Process-tracing has grown in popularity among qualitative researchers. However, unlike statistical models and estimators—or even other topics in qualitative methods—process-tracing is largely bereft of guidelines, especially when it comes to teaching. We address this shortcoming by providing a step-by-step checklist for developing a research design to use process-tracing as a valid and substantial tool for hypothesis testing. This practical guide should be of interest for both research application and instructional purposes. An online appendix containing multiple examples facilitates teaching of the method.
A foundation diet, an intermediate blend and a summit diet were formulated with different levels of soyabean meal, casein and crystalline amino acids to compare ‘slow’ and ‘rapid’ protein diets. The diets were offered to male Ross 308 chicks from 7 to 28 d post-hatch and assessed parameters included growth performance, nutrient utilisation, apparent digestibility coefficients and disappearance rates of starch and protein (N) in four small intestinal segments. Digestibility coefficients and disappearance rates of sixteen amino acids in three small intestinal segments and amino acid concentrations in plasma from portal and systemic circulations from the foundation and summit diets were determined. The dietary transition significantly accelerated protein (N) disappearance rates in the distal jejunum and ileum. The transition from foundation to summit diets significantly increased starch digestibility coefficients in the ileum and disappearance rates in all four small intestinal segments. These starch responses were associated with significant enhancements in nutrient utilisation. The dietary transition linearly increased digestibility coefficients and disappearance rates of amino acids in the majority of cases. The summit diet increased plasma concentrations of five amino acids but decreased those of four amino acids relative to the foundation diet to significant extents. Plasma concentrations of free amino acids were higher in the portal than systemic circulations. Rapid protein disappearance rates advantaged poultry performance and influenced post-enteral availability of amino acids. If the underlying mechanisms are to be identified, further research into the impact of protein digestive dynamics on broiler performance is required but appears justified.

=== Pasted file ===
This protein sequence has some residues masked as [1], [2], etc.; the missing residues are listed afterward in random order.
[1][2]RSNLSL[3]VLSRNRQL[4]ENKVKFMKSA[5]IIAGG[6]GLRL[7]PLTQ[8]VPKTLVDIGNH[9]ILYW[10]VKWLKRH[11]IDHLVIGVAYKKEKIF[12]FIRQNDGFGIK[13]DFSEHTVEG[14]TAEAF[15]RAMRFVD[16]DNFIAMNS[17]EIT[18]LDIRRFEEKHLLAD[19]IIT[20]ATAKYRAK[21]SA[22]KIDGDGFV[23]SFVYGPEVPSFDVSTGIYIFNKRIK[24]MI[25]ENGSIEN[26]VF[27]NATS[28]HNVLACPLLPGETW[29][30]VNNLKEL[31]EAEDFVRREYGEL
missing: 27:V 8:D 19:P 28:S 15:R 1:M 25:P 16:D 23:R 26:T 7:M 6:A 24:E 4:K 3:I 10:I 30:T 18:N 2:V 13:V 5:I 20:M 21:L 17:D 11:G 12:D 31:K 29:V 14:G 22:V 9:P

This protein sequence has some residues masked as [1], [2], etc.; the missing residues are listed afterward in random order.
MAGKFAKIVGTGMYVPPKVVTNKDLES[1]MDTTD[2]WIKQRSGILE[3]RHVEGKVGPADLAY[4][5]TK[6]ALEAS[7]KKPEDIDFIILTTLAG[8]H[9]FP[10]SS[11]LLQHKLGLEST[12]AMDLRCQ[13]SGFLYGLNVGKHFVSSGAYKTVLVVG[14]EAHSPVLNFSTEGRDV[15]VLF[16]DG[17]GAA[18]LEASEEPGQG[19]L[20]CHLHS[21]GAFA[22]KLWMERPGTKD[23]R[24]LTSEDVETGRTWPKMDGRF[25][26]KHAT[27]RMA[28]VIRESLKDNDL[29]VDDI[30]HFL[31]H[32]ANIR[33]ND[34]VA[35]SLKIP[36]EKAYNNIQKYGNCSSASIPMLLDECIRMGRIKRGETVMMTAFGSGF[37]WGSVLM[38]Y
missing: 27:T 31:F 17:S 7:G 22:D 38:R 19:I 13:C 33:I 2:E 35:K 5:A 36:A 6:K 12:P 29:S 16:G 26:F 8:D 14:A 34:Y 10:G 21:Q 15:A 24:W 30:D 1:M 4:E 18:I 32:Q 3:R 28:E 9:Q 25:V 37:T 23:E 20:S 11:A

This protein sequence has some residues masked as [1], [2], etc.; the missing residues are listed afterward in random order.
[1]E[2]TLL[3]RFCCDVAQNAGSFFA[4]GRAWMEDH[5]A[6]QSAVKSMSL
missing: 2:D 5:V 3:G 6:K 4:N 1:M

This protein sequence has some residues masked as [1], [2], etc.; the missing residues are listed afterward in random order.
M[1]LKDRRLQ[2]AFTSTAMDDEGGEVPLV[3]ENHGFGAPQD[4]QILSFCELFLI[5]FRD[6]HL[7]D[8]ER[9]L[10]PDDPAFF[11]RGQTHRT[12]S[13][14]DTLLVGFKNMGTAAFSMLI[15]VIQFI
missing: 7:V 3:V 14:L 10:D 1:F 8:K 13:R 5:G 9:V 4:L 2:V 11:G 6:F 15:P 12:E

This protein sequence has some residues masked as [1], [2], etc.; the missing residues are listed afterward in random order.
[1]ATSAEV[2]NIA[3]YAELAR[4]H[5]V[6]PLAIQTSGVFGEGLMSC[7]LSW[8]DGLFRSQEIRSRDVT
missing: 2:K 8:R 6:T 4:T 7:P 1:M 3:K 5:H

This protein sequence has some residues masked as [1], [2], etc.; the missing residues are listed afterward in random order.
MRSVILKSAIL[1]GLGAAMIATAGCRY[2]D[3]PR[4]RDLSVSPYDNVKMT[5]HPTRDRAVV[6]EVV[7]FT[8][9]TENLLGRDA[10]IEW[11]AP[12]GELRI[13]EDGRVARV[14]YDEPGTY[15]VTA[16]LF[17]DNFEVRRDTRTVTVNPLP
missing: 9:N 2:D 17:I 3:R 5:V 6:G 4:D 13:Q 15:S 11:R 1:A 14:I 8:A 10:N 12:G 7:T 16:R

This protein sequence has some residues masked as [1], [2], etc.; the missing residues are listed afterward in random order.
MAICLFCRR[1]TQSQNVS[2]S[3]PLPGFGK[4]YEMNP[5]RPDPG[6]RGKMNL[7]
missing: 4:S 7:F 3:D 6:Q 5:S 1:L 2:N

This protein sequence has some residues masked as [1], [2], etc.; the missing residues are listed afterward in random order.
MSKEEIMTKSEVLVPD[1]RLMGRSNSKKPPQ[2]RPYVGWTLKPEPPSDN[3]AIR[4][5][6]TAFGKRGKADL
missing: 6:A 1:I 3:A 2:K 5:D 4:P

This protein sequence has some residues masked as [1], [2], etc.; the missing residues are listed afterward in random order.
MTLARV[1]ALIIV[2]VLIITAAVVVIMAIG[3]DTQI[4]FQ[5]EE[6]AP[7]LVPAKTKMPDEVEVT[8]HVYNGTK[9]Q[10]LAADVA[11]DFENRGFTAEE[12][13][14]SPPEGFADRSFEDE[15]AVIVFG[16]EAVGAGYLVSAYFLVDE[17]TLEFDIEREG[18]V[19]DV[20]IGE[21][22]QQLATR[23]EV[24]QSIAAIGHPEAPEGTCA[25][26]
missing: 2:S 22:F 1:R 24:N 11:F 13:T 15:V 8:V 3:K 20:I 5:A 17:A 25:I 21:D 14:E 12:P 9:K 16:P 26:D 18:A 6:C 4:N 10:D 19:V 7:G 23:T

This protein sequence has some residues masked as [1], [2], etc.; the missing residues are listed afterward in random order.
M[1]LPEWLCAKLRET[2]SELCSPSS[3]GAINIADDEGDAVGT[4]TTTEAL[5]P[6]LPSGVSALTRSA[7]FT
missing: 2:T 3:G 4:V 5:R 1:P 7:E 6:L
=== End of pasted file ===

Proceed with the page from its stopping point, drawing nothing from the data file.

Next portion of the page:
Conventional wisdom holds that languages, as ethnic markers, build communities with shared preferences and strong social networks. Consequently, ethnolinguistic homogeneity can facilitate growth. This article challenges this conception of language as a cultural marker. It argues that language is also a practical vehicle of communication; people can be multilingual, and second languages can be learned. Hence language boundaries are neither (1) congruent with ethnic boundaries nor (2) static. If true, the purported advantages of ethnolinguistic homogeneity should also be evident in countries with large populations of non-native speakers conversant in official languages. The study tests this hypothesis using an original cross-national and time-variant measure that captures both mother-tongue speakers and second-language learners. The empirical results are consistent with the understanding of language as an efficiency-enhancing instrument: countries with exogenously high levels of heterogeneity can avoid the ‘growth tragedy’1 by endogenously teaching the official language in schools.
What explains minority language recognition in dictatorships? In this paper, we argue that minority language groups in authoritarian regimes are more likely to have their languages recognized when their interests are represented by a party in the legislature. Moreover, the level of recognition is greater. We test this argument using original group-level and time-variant measures of minority party in legislature and minority language policies for all Asian dictatorships from 1980 to 2000. The results are robust even when we shift the analysis to the country level globally and account for possible spurious correlations.
Why is it that some governments recognize only one language while others espouse multilingualism? Related, why are some governments able to shift language policies, and if there is a shift, what explains the direction? In this article, the authors argue that these choices are theproduct of coalitional constraints facing the government during critical junctures in history. During times of political change in the state-building process, the effective threat of an alternate linguistic group determines the emergent language policy. If the threat is low, the government moves toward monolingual policies. As the threat increases, however, the government is forced to co-opt the alternate linguistic group by shifting the policy toward a greater degree of multilingualism. The authors test this argument by examining the language policies for government services and the education system in three Southeast Asian countries (Singapore, Malaysia, and Thailand).